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Innovation Zone is on the right track

Innovation Zone is on the right track
Posted: Saturday, August 22, 2015 6:00 am in the Prior Lake American


By John Diers
Fads come and go in public education. They promise a lot, cost a lot of money and often fail to deliver improved academic performance – and sometimes make it worse. Prior Lake has a top-notch school system. Thanks to a strong teaching staff, administration and a forward-thinking school board, its innovations have taken hold and been highly successful.

Last Saturday’s Prior Lake American carried a story on a new program the board is considering that I think is going to be a winner for the district and the kids.

Young people have different skills and abilities, and levels of emotional maturity, and learn and grow up at different rates. What they finally do in life may not resemble what they wanted to be at age 15 or 16. In the ’50s, when I was attending Bloomington High School, there were three doors and a one-size-fits-all approach to public education. One door opened to an academic curriculum and college, another to vocational training and trade school. The so-called bright kids looked down on them as “dim-witties.” Girls were generally shuttled off to a third door—typing and secretarial classes or home economics. Those not so inclined were encouraged to look at teaching or nursing.

One exceptionally bright girl I remember was encouraged by a school counselor and wanted to go to medical school but was told by her mother that people had no faith in women doctors and that medical school, for her, was a waste of time and money.

I was interested in journalism and public transportation, specifically railroads, but was told that I’d have to wait for college for journalism, or work on the school paper, which wasn’t about ideas at all, but instead about proms and the football team. I was shy around girls and had no interest in sports and no athletic ability whatsoever. As for railroads, a counselor advised me there was no future in the railroad or transit industry. Freeways were the future—which left me with memorizing passages from “Beowulf,” diagramming sentences and attending an uninspiring succession of math and science classes.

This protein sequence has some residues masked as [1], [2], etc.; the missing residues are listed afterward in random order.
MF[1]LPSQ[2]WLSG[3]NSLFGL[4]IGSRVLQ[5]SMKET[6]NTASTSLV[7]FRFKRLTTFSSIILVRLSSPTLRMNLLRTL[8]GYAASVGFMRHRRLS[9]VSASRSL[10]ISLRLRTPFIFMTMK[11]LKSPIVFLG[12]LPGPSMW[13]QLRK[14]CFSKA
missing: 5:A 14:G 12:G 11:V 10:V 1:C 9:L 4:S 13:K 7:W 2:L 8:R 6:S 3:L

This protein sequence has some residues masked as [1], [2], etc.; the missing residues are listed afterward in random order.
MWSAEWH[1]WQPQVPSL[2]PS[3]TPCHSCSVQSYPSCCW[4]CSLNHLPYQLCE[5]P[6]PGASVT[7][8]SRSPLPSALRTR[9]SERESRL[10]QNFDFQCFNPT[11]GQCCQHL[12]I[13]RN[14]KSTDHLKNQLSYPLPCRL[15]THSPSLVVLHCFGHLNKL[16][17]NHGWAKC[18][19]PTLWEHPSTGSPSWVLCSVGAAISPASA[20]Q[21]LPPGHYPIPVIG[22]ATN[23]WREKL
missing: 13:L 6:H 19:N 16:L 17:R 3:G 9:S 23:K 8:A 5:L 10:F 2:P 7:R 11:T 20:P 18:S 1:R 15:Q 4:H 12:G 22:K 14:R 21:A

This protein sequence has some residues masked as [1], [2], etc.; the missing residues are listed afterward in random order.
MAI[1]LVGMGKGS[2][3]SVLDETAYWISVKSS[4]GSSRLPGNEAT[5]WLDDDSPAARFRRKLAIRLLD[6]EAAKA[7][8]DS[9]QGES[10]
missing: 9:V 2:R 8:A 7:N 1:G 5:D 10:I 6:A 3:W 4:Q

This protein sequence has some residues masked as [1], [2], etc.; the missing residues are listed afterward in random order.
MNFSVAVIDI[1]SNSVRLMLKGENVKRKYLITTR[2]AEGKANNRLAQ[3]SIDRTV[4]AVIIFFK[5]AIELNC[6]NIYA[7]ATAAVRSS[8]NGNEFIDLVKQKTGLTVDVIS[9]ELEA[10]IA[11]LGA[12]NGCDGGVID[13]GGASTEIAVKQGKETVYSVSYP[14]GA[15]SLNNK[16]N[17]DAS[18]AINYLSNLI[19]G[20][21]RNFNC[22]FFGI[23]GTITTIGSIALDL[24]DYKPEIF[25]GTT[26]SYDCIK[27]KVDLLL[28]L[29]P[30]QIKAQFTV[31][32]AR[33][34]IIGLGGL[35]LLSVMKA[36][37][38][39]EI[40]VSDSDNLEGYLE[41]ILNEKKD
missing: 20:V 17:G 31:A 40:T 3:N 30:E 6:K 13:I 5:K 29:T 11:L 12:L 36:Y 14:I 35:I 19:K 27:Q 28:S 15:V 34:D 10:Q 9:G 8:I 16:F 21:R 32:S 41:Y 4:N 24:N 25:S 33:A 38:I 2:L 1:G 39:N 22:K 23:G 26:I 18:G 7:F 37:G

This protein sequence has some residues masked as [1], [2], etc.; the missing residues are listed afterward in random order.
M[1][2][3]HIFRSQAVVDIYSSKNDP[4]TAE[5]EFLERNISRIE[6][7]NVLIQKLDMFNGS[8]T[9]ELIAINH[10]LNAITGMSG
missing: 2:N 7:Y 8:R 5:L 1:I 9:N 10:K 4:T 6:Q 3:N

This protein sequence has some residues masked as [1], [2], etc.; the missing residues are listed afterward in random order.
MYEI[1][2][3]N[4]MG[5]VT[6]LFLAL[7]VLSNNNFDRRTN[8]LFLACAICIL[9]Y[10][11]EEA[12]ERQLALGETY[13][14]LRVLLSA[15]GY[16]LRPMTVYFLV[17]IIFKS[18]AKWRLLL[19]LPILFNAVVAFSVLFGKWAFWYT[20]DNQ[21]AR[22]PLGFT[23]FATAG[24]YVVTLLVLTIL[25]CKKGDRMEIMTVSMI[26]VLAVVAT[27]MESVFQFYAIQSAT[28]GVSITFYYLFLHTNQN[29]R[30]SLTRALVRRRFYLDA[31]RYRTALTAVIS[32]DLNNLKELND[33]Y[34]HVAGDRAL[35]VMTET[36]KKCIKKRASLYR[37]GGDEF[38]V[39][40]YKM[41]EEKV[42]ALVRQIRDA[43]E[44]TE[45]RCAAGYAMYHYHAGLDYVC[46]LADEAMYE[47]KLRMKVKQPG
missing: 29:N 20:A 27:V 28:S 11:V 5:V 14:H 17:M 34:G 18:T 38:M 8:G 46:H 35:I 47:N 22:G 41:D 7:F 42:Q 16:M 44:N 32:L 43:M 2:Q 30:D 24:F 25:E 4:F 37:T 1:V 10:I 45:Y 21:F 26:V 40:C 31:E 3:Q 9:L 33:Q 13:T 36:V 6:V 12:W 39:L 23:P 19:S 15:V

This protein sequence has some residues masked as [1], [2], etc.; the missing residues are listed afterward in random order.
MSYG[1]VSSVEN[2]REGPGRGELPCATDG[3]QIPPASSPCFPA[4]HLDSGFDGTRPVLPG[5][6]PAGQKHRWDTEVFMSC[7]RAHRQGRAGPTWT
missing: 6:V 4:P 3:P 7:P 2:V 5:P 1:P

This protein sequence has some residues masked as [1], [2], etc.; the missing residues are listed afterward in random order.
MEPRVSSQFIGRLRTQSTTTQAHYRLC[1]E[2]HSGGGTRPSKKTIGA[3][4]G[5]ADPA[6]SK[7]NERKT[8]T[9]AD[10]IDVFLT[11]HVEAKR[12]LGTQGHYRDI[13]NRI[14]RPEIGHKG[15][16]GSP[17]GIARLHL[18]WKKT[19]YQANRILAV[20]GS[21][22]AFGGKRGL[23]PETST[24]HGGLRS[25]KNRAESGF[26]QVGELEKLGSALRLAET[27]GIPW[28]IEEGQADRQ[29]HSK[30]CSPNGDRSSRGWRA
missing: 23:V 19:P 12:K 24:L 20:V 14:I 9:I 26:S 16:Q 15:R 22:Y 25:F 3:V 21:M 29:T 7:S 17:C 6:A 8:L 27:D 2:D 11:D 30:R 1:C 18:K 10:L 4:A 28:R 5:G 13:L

The two fun classes, German and American History, were made so by the enthusiasm of the teachers. In American History, I was given an opportunity to do a research paper about the building of the transcontinental railroad and got an A. Otherwise, I was bored, frustrated and never happier in my whole life than when I graduated in 1962 and walked away —never to look back.

But that was then and this is now, and Prior Lake students, if plans come together, will have an opportunity that wasn’t there for me, specifically to explore how their interests and aptitudes might lead to careers in the real world. It’s called an Innovation Zone, and it’s being put together in partnership with the Lakeville School District and local businesses, governments and nonprofits. It’s a practicum that lets high school juniors and seniors apply their learning to problem solving in a professional environment while, at the same time, completing their requirements for graduation. Students will spend half the day working on projects with professionals in a work-based setting, gaining actual experience in an area that interests them.

If this comes to pass, the school districts will spend the coming year working out the details in a joint powers agreement, engaging businesses, government entities and nonprofits and preparing a curriculum. The school board will have its say on Aug. 24. I hope they give it a thumbs up.

John Diers is a Prior Lake resident who spent 40 years working in the transit industry and author of “Twin Cities by Trolley: The Streetcar Era in Minneapolis and St. Paul” and “St. Paul Union Depot.” To submit questions or topics for community columnists, email editor@plamerican.com. (Editor’s note: Diers is a community columnist and not employed by, or paid by, the newspaper.)